Late last year, a researcher by the name of Patrick Laroche discovered the largest prime number that we know of, a monster of a number with 24,862,048 digits. But there is no largest prime number; there exists an infinite number of prime numbers, a fact we have known since Euclid proved it with a very elegant proof by contradiction back around 300 BC. So the hunt is on for ever larger prime numbers. There is a prize of $150,000 waiting for the first person to discover a prime number with more than 100 million digits......and a bigger prize of $250,000 waiting for the discoverer of the first billion-digit prime number. This and much more is discussed in this fascinating article, "The Call of the Primes", in the latest issue of

Inside the race to find the first billion-digit prime number

An interesting side-bar to the main article takes note that we have now calculated the value of the irrational constant pi out to 31.4 Trillion digits, a feat done by a Google developer from Japan, Emma Haruka Iwao.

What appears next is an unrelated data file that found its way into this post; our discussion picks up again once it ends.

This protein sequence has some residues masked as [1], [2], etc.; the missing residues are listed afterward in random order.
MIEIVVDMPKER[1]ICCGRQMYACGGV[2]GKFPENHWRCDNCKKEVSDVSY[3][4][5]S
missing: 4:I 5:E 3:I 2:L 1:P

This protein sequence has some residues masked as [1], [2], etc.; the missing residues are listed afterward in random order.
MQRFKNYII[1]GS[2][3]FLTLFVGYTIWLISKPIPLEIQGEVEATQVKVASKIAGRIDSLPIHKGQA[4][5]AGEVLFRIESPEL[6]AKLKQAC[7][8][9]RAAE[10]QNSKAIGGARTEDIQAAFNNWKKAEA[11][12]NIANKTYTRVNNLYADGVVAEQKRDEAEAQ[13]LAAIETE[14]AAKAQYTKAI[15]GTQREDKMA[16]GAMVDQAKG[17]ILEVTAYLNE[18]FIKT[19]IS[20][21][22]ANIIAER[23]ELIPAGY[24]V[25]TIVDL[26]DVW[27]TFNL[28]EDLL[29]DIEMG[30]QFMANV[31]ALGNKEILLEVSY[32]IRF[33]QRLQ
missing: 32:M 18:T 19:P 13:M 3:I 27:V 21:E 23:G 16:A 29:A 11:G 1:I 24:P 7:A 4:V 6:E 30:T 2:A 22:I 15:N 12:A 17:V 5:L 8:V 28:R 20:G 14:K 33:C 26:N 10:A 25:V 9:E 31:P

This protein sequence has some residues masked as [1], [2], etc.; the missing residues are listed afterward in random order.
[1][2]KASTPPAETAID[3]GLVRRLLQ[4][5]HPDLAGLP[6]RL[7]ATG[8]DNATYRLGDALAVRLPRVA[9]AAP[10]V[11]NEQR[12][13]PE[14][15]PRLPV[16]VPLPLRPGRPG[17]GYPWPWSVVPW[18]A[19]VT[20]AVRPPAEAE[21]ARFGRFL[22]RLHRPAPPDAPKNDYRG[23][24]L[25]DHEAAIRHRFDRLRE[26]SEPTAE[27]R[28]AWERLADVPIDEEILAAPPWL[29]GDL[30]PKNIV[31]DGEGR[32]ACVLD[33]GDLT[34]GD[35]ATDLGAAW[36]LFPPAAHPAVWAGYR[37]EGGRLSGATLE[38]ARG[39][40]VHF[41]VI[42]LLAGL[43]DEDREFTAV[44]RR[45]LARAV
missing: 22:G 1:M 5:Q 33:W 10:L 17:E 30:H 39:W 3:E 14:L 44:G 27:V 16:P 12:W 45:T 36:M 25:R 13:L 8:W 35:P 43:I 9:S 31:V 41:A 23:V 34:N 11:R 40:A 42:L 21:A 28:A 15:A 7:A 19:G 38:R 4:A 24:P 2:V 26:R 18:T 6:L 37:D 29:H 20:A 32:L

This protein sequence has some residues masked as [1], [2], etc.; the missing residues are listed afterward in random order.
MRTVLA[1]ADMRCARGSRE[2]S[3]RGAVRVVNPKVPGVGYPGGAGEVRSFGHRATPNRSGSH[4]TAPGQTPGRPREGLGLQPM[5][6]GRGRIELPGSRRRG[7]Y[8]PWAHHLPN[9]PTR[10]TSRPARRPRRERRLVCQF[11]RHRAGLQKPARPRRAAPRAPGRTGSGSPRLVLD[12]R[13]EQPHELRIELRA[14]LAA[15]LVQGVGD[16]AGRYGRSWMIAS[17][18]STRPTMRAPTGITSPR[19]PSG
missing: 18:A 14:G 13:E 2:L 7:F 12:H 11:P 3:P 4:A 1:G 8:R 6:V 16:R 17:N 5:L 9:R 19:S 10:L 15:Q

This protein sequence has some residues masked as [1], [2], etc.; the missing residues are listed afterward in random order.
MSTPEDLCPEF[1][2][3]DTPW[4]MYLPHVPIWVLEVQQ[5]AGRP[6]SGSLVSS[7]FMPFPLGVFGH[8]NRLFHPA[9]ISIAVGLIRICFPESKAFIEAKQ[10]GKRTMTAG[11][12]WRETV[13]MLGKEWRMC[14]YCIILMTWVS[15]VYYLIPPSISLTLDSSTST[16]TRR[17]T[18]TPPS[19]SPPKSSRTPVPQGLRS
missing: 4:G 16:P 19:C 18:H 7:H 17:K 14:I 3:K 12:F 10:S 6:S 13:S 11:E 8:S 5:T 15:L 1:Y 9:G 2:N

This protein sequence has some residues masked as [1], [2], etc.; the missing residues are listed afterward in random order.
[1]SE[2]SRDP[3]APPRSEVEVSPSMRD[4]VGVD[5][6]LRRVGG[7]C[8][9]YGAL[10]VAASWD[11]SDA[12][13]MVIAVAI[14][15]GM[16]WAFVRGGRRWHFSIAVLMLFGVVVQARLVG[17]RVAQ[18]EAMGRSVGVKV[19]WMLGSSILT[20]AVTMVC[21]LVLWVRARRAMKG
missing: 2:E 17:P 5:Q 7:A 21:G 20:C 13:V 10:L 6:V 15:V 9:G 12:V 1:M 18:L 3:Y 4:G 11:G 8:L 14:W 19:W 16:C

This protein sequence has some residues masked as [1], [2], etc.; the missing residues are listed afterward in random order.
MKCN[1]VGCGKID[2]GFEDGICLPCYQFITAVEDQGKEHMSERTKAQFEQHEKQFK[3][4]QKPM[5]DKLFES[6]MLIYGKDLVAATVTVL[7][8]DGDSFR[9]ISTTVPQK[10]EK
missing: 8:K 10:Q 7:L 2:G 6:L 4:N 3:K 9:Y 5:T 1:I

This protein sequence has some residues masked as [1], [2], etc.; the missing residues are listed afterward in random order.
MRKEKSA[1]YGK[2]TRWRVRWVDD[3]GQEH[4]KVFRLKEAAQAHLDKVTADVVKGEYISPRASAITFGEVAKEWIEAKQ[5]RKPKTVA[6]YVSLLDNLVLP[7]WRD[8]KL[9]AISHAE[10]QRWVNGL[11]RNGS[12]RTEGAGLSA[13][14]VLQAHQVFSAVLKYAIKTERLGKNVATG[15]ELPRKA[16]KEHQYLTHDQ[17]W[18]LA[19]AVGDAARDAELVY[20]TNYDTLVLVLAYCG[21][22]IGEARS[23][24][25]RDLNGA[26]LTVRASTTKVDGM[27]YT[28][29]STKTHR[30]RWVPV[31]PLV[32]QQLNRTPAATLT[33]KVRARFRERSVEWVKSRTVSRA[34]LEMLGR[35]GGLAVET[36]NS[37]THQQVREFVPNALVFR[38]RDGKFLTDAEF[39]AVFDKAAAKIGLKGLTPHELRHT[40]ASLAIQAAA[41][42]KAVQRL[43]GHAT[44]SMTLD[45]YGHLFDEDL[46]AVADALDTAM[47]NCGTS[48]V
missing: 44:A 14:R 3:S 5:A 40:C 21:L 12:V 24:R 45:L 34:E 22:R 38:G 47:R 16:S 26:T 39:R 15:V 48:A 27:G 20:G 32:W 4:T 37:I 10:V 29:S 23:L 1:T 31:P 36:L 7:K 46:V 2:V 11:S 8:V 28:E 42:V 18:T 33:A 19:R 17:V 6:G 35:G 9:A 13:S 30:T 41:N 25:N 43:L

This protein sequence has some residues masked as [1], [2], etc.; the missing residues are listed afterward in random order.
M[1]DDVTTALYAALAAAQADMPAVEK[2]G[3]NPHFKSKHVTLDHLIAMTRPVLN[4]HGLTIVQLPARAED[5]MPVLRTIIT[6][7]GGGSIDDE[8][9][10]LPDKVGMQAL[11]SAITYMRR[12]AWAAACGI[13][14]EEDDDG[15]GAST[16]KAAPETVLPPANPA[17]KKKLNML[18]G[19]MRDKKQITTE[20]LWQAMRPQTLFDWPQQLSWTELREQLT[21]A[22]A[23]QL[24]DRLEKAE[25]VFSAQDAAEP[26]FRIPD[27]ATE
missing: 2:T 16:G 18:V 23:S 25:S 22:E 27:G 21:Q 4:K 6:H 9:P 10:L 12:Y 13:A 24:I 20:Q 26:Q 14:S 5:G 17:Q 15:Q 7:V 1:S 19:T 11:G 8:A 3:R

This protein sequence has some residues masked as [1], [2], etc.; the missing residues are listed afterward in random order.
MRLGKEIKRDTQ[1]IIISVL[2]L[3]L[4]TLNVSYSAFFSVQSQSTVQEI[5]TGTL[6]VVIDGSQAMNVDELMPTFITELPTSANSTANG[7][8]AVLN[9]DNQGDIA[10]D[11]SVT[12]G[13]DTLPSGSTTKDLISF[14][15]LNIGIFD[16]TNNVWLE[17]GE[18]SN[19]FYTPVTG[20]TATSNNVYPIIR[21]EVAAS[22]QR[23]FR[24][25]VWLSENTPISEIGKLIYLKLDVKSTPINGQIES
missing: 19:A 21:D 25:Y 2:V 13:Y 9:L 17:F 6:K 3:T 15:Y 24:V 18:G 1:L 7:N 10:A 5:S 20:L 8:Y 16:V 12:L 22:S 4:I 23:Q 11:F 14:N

And another interesting historical note: In 1588, the Italian mathematician Pietro Cataldi was able to prove that the number 524,287 is a prime number, and

Boy, we've come a long ways since then!

*New Scientist*:Inside the race to find the first billion-digit prime number

An interesting side-bar to the main article takes note that we have now calculated the value of the irrational constant pi out to 31.4 Trillion digits, a feat done by a Google developer from Japan, Emma Haruka Iwao.

And another interesting historical note: In 1588, the Italian mathematician Pietro Cataldi was able to prove that the number 524,287 is a prime number, and

*that would remain the largest known prime number for nearly two centuries!*Boy, we've come a long ways since then!

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